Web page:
• Writing (gasp!) genre novels. Did you ever think the words 'genre novels' would never taint your tongue--or, in your case, your reputation as a writer? Sure. Lots of writers don't want to be considered sappy romance writers, or living-on-the-edge, risk-taking thriller writers--but it's worth whatever reputation you develop. With every book you write, there are lots and lots of green pieces of paper to be earned. And if you dedicate lots of time to perfect your craft, you'll be earning plenty in no time.
  • Guest blogging for money. This could also fit in the blogging category, as, at its essence, it really is blogging. But there's a distinct difference between hosting your own blog and guest blogging on someone else's well-developed, reputable, sturdily-established blog. You may not get too much financial compensation at first, but the harder you work, the more money you earn. And the more informative, funny, and engaging you are, the more clients you'll get. I recommend creating an account on My Blog Guest, one of the best ways to find blogs looking for guest authors. Make sure you try Googling 'blogging jobs.' That search term pulls up a lot of results, most of which will help you earn money.
  • Writing for a newspaper! Yeah, I know this might be stretching it for most of the writers out there who are perfectly content with the money and reputation they have currently. But writing for a newspaper is no small task--you could get a job blogging on their website, or running around town digging up interesting stories. You never know! And if you've got a charismatic personality and a certain charm with people, you could end up becoming a solid reporter. (Plus, this category includes writing for magazines, ezines, newsletters, etc.)
So, there you have it, readers. 5 bonafide, satisfying ways to spark your passion for writing again if you're not really in the mood to write anymore. Now, what did you think about this blog post? What venues do you suggest for burned-out authors? Have you ever been one of these authors yourself? How'd you deal with your urge to give up? What's your take on this topic? Leave a comment! (Psst--do you think any of your Twitter, Tumblr, Instagram, Pinterest, Facebook, blog, and Google + followers would be interested in this topic? Spread the love, please!)

One Simple Trick to Make Your Writing Stronger

Strong writing is what lures in editors at first and then attracts readers. Without strong, solid, potent writing, your work will be nothing more than flowery prose that no one will bother to wade through. This one simple trick below explains how to edit your writing and boost its strength:

Cut out adverbs and replace the adverb-verb combination with a stronger word.

Yep, it's really that easy. That's it. Here are a few examples to illustrate how this rule applies to making your writing stronger:

1) She said softly VS. She whispered.
2) She danced crazily VS. She shimmied.
3) Her wings lifted delicately VS. Her wings fluttered.

(Having trouble reading what those crossed out ones say? Number 1 is 'said softly,' Number 2 is 'danced crazily,' and Number 3 is 'lifted delicately.)

Notice how you're saving space while boosting the flow of your writing. Flow is what keeps your paragraphs going, what helps sentences blend into each other to create a seamless piece. In order to establish this wonderful flow that keeps readers hooked, cutting out adverbs and replacing the adverb-verb combination with a stronger word is absolutely necessary.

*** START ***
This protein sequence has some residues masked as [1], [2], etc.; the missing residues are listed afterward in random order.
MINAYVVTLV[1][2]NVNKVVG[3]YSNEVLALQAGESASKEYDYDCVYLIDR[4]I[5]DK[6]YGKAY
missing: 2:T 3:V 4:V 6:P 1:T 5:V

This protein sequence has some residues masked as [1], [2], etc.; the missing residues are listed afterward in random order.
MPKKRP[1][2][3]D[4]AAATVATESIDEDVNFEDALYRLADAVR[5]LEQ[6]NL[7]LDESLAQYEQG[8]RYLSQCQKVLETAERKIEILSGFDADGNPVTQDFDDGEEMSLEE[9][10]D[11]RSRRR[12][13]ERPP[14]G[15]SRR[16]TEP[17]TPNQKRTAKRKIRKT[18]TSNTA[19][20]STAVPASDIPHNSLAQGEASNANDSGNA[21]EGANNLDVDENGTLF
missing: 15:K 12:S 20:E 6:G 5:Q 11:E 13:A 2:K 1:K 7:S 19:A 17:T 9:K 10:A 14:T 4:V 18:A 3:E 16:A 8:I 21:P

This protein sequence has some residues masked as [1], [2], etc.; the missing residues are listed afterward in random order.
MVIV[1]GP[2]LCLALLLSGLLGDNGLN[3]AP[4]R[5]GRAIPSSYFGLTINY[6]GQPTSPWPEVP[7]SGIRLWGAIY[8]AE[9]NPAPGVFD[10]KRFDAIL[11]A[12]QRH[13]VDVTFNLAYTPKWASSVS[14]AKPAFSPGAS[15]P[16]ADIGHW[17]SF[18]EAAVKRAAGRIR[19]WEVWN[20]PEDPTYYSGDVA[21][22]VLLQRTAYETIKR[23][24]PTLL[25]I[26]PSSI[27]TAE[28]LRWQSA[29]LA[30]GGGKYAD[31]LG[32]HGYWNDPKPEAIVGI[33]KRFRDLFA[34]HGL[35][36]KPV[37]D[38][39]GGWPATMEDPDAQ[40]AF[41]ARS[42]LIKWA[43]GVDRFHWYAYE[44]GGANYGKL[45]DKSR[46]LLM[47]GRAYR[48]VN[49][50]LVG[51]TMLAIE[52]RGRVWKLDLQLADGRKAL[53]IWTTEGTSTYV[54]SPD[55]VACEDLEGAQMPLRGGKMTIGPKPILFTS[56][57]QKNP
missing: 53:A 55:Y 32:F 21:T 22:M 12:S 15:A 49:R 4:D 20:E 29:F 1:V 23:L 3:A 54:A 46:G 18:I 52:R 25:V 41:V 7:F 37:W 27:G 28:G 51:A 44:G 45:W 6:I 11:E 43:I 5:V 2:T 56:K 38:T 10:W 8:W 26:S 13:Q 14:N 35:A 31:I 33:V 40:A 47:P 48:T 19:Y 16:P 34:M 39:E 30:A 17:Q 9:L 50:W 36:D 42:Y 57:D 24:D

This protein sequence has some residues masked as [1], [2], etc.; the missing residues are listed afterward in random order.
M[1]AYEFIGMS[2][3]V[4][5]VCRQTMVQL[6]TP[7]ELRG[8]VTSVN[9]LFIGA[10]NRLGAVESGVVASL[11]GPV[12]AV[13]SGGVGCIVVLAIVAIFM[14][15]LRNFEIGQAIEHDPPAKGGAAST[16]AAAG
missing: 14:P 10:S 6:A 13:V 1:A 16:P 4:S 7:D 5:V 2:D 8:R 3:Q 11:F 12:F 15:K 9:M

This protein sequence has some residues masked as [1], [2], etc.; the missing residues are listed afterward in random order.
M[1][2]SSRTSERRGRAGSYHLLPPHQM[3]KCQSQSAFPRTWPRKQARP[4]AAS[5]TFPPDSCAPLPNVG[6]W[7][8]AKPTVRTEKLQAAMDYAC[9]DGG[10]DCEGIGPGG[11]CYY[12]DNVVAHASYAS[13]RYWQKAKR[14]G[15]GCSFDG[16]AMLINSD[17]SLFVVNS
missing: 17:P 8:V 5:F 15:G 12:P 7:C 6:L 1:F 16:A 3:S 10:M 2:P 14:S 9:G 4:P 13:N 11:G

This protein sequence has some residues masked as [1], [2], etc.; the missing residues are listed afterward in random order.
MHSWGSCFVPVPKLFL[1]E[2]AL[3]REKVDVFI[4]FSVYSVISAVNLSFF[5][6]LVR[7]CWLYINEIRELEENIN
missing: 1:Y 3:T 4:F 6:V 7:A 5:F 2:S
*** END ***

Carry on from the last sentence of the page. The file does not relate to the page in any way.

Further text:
Take a look at the examples again and notice how the writing was made stronger. For number one, I didn't try 'she whispered softly.' For number two, I didn't try 'she shimmied crazily.' Instead, I took out the adverbs completely. Adverbs can be a waste of space when used in the wrong way--of course, sometimes, they can aid your writing, so you don't have to be totally merciless when slashing them out of the pages of your manuscript, but it's a great tip to stick to. If you see an adverb attached to a verb, try to replace the combination with one stronger word in your mind. If you're having trouble, the dictionary and thesaurus are great resources for referral.

Of course, while this tip may be the most helpful technique you've ever come across if you're an accomplished, expert writer, but it may be a little difficult to use if you're an amateur or novice. Instead of jumping into your writing and editing out all the adverbs right away, why not try some practice? Get into the habit of finding strong verbs, and soon, you'll be able to edit your manuscript/article with a practiced eye.

Now, I'm a very nice blogger. I want only the best for my readers. And if you're going to get somewhere with this tip, practice is crucial. Here are three quick questions where you transform the adverb-verb combo into a stronger verb:

1) What is a stronger verb for cried loudly?
2) What is a stronger verb for jumped lightly?
3) What is a stronger verb for walked gracefully?

So there you have it--my one simple trick to make your writing stronger. If you enjoyed this article, I'd love for you to spread the word about it through Twitter, Facebook, or whatever else you choose. And if you're interested in leaving a comment...

Have you used this tip in your own writing? If not, do you think you're going to try it out? What do you like and dislike about this technique? What advice do you have for authors struggling to make their writing stronger? Leave a comment and let us all know!

Why Should Writers Blog?

blogging image